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Archive: December, 2012

Conservation Notes: A deep look at Floor Burger‘s surface

December 24th, 2012

Incident light image of a cross-section from the meat patty, showing a white preparation and four layers of paint.
© Canadian Conservation Institute, 2012

In recent Art Matters posts, we’ve shared why we are undertaking conservation work on Claes Oldenburg’s Floor Burger (1962), the intriguing story of what happened when the sculpture arrived at the Gallery in 1967 and, most recently, what discoveries AGO conservator Sherry Phillips has made about Floor Burger, inside and out, during her work on the piece.

Sherry gathered a few 1 to 2 mm paint samples from various parts of Floor Burger — the bottom bun, the meat patty, the top bun and the pickle — and then mailed them to the Canadian Conservation Institute. There, Elizabeth Moffat and Jennifer Poulin of CCI’s Conservation Science Division conducted various types of analysis to determine the paint and pigment chemistry and produced cross-section images, include the one you see above.

The goal of the analysis was to learn about the materials and techniques that Claes Oldenburg used to create Floor Burger. Elizabeth and Jennifer used light and fluorescence microscopy of the cross-sections to document the paint-layer structure. In some areas sampled, they discovered as many as eight paint layers, and they were also able to identify the pigments and binding media of the various paints using a combination of analytical techniques. The image above reveals (from top to bottom) a layer of red paint, then orange paint, another two layers of red and a white preparatory layer.

Visitors have been able observe conservators at work in the Irena Moore Gallery (2nd level) Tuesday to Friday, 10:30 am–noon and 1:30–4 pm. Over the holidays, staff will be present on Dec. 26, 27, 28, and Jan. 3 and 4, 2013.


Curious about Conservation?
If you have a burning question about Conservation, leave a comment below. We’ll do our best to give you an answer in an upcoming Conservation Notes post.


Signature Partner of the AGO’s Conservation Program


Enter the shopAGO Wish List Contest on Pinterest

December 7th, 2012

What is your shopAGO Holiday Wish List? Get pinning and let us know!

How to Enter the shopAGO Holiday Wish List Contest

1. Follow the Art Gallery of Ontario‘s boards on Pinterest.
2. With your Pinterest account, create a new board called “shopAGO Holiday Wish List Board.” The board must include products from the shopAGO Gift Guide only.
3. Pin at least five of your favourite shopAGO gifts from our shopAGO 2012 Gift Guide board or browse the 2012 shopAGO Holiday Gift Guide online and pin from there.
4. Email the URL link of your shopAGO Holiday Wish List Board to wishlistcontest@ago.net for a chance to win one of three $200 shopAGO shopping spree gift cards.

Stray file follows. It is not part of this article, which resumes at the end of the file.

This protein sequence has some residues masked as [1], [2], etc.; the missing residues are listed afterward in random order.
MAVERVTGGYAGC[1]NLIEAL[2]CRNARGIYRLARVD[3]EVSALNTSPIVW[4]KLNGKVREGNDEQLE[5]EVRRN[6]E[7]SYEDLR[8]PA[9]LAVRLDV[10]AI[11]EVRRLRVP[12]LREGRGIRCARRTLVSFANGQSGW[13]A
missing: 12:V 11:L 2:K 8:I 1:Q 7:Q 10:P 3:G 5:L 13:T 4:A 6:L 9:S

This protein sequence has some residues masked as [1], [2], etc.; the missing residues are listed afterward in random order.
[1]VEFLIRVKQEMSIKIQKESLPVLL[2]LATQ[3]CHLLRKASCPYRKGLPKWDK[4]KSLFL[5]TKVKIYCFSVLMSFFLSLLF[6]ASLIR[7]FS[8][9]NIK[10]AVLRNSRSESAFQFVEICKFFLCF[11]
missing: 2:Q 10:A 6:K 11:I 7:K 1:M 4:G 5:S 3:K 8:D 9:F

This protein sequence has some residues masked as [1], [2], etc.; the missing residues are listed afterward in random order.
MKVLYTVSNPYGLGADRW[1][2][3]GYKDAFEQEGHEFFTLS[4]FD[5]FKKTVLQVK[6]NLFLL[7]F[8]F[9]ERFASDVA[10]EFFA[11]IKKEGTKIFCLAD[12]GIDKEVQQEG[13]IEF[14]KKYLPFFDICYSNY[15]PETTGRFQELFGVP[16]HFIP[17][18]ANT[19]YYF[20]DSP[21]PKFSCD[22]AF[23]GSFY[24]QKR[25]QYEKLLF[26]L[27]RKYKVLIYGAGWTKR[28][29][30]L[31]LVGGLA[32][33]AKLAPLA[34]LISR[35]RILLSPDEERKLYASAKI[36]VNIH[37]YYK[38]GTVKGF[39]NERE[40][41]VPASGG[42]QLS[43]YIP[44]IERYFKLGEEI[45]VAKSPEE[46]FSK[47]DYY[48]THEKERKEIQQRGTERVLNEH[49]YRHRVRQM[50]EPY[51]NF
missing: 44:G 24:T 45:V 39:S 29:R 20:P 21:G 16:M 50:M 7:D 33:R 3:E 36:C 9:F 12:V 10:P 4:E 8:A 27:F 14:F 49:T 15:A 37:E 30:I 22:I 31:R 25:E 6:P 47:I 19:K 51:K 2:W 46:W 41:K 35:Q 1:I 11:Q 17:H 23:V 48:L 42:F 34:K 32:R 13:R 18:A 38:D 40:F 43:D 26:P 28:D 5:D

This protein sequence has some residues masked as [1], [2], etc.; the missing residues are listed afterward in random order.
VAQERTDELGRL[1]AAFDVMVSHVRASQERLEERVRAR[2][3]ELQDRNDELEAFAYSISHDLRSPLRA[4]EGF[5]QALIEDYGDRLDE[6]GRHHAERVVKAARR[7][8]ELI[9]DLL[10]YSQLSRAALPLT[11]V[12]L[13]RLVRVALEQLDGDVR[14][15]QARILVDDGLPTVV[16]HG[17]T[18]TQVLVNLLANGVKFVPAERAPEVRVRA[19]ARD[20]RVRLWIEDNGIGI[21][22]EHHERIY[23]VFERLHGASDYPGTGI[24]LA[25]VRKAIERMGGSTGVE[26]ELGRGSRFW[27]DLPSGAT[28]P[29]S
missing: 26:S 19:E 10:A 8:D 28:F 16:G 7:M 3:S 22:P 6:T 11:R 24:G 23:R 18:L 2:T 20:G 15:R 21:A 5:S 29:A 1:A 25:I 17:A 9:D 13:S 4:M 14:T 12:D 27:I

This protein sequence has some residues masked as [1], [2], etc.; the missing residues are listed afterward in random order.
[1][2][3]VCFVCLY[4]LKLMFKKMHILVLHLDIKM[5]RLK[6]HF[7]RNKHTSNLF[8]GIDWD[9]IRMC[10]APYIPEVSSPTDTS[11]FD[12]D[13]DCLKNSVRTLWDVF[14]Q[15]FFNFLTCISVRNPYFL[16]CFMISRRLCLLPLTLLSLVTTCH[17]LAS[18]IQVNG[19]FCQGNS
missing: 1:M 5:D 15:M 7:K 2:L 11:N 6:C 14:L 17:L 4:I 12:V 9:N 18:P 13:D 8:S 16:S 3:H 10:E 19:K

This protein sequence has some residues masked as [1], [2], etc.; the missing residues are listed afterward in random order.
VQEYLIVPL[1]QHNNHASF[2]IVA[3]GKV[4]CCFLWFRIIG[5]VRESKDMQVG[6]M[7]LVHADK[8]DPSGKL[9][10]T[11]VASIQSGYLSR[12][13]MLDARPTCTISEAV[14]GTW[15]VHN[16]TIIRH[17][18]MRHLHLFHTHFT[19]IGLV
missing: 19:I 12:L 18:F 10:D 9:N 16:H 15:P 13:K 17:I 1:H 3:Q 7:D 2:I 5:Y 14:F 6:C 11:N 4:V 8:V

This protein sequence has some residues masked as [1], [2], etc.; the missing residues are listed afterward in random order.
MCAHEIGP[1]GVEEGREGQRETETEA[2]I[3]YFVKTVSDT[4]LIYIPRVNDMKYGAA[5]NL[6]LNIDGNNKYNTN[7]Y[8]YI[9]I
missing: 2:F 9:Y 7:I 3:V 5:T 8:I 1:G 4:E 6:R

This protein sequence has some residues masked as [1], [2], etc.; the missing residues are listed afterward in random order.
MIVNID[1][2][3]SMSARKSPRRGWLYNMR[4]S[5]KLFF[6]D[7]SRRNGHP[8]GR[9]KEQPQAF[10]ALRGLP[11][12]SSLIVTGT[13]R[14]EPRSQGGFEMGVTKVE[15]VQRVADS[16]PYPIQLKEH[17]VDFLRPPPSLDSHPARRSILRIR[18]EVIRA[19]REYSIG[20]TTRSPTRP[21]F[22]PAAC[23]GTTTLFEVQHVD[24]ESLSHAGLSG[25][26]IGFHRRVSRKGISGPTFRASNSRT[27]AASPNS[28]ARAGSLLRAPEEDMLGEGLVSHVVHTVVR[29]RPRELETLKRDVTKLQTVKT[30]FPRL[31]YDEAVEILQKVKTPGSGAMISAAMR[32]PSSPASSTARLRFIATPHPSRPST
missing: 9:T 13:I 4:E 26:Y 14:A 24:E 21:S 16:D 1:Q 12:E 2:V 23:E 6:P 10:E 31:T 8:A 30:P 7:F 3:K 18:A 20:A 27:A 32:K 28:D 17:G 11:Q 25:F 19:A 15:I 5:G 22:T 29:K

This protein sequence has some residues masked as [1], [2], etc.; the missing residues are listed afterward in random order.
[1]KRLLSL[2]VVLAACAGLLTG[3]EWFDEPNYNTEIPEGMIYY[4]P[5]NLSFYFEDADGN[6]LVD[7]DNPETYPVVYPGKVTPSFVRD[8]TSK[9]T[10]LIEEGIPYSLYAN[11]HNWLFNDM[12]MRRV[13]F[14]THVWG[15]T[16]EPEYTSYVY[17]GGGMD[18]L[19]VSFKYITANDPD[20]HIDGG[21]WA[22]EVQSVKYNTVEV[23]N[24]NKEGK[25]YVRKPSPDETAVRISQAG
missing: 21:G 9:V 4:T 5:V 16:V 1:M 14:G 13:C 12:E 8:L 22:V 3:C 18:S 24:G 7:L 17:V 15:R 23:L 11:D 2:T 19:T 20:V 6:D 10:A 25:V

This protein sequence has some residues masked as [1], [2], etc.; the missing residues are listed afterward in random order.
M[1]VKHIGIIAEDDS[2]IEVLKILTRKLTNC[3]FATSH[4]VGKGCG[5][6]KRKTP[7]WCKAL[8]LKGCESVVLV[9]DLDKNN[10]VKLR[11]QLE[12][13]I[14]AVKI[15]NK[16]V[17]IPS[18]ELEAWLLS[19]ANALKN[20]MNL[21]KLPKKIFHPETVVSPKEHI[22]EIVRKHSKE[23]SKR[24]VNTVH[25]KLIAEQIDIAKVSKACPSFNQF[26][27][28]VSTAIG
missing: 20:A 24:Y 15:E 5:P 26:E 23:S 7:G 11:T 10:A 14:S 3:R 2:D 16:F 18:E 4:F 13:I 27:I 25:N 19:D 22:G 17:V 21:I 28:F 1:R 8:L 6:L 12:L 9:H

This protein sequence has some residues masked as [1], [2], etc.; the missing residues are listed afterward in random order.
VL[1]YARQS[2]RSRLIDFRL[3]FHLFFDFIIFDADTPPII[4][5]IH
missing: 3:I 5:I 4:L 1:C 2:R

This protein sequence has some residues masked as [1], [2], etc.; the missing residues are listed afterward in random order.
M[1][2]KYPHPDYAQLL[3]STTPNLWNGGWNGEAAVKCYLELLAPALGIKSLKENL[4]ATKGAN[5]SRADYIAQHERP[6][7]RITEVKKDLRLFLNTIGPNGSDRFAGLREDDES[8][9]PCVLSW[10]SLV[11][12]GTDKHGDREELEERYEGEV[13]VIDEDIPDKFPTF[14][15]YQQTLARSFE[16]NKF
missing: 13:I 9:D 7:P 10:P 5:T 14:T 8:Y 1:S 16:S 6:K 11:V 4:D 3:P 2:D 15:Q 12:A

Important!
All entries must be received between 12/6/12 and 12/17/12.
NO Purchase Necessary. Open to all residents of Canada (excluding Quebec) ages 18 years and older. Ends: 11:59 pm (est) 11/17/12. For complete details, see the Official Rules below. Read the rest of this entry »

December #ArtHour: Join us and curator Dot Tuer for a Frida & Diego Twitter chat

December 6th, 2012

On Thursday, Dec. 13, from 2 p.m. to 3 p.m., we’re teaming up with Dot Tuer, guest curator of Frida & Diego: Passion, Politics and Painting for an hour-long online discussion about Frida Kahlo and Diego Rivera and their work. We hope you’ll take part!

Our visitors have a lot to say about Frida & Diego since its opening on Oct. 20, 2012; they tell us on comment cards, they talk to our staff and they post their thoughts on our Facebook page and on Twitter. We want to hear from you! On Thursday, Dec. 13, we’re inviting everyone who has something to say about Frida Kahlo and Diego Rivera — their lives, their work and how it moves us — to join us on Twitter for a discussion with Dot Tuer, OCAD University professor, cultural historian and guest curator of Frida & Diego at the AGO.

We hope you’ll add your thoughts to a discussion centred on the following questions:

Q1 What tells us more about Frida and Diego’s lives together — photos of them or their art?

Q2 Is politics as important for art now as it was in Frida and Diego’s time?

Q3 What is the main reason for Frida’s popularity today?

Q4 Besides the current exhibition, what are the best sources of info on Frida and Diego?

Q5 Who are your favourite artist couples besides Frida and Diego?

Q6 Who is the better painter — Frida or Diego? Why?

The person who contributes the most to this month’s #ArtHour will win a pair of passes to Frida & Diego (before Dec. 23, 2012), as well as a copy of the book Frida & Diego: Passion, Politics and Painting, edited by Dot Tuer and Elliott King.